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HEALTH | Huewire | Opnion News | Forum |Diversity In America - Part 496

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HEALTH

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MIDDLE EASTERN (H)

British 'Beatles' Islamic Sate group fighters captured in Syria

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  • US-led coalition ‘thwarts attack’ by Assad-backed troops

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    INDIAN (H)

    The price of healthcare capping

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    The price of healthcare capping By- Dr. Karan Thakur

    The year gone by was pivotal for healthcare and public policy making for the sector. The National Essential List of Medicines (NLEM) and Drugs Price Control Order (DPCO) regimes along with mandatory price capping for select medical devices became the mainstay of public policy interventions to curb costs of healthcare. Today, prices for 849 formulations under the DPCO order along with coronary stents and orthopedic implants are under the price control regime. The Government has claimed multiple benefits of this action in multiple election campaigns.

    Politics apart, as the Government marks one year of this policy initiative, an assessment of the efficacy of this intervention is much needed. The Government has indicated its willingness to relook at the entire paradigm of price capping, even though, posturing throughout the previous year has not been as conciliatory. Dissonance within various Governmental bodies gives the impression that this policy remains contentious. The Niti Aayog has also been periodically voicing concern on the impact of price controls on pharmaceuticals and devices over the past year. Reports suggest that the Prime Minister’s Office, mindful of the dissonance between consumer interest and those of the pharmaceutical industry has asked the Niti Aayog to play the role of a ‘bridge’.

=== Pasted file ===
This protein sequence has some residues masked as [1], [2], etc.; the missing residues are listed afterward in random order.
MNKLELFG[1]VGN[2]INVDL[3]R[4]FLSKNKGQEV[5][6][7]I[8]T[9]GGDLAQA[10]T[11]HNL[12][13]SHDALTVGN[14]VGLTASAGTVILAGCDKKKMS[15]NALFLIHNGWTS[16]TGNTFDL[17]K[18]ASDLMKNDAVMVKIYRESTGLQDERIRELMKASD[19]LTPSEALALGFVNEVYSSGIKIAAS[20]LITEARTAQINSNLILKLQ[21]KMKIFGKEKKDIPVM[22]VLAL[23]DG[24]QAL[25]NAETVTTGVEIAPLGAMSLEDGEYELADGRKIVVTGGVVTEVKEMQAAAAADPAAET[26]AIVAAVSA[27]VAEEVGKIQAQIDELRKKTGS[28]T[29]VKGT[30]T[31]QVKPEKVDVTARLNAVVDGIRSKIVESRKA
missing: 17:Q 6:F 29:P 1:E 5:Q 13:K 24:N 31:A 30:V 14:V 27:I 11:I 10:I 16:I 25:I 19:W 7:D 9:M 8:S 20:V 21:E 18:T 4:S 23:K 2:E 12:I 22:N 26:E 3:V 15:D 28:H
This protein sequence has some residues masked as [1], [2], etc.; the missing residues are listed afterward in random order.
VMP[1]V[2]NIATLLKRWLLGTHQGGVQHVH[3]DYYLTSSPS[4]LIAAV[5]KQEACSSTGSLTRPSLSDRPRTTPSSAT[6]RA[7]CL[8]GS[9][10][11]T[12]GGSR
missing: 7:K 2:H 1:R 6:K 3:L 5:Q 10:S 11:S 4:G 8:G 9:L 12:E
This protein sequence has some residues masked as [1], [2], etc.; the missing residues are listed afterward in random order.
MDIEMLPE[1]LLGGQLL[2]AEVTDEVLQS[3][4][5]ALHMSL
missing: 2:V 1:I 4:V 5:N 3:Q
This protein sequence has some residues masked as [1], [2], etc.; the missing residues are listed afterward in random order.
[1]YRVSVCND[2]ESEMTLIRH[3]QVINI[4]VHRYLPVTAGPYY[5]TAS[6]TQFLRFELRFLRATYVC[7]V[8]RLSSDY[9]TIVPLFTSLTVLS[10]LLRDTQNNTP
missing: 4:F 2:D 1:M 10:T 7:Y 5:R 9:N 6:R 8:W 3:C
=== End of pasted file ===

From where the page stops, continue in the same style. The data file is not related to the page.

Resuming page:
Intent alone does not define outcomes. This is at best elucidated in a recent study conducted by IQVIA showing that the stent price cut has not led to a major cost saving for the patients. As per the survey, no significant increase in total number of angioplasties performed per month was witnessed; across different hospital segments post price control on stents. Moreover, the overall procedure cost for patients paying out of pocket expense has not come down in line with the extent of stent price cut.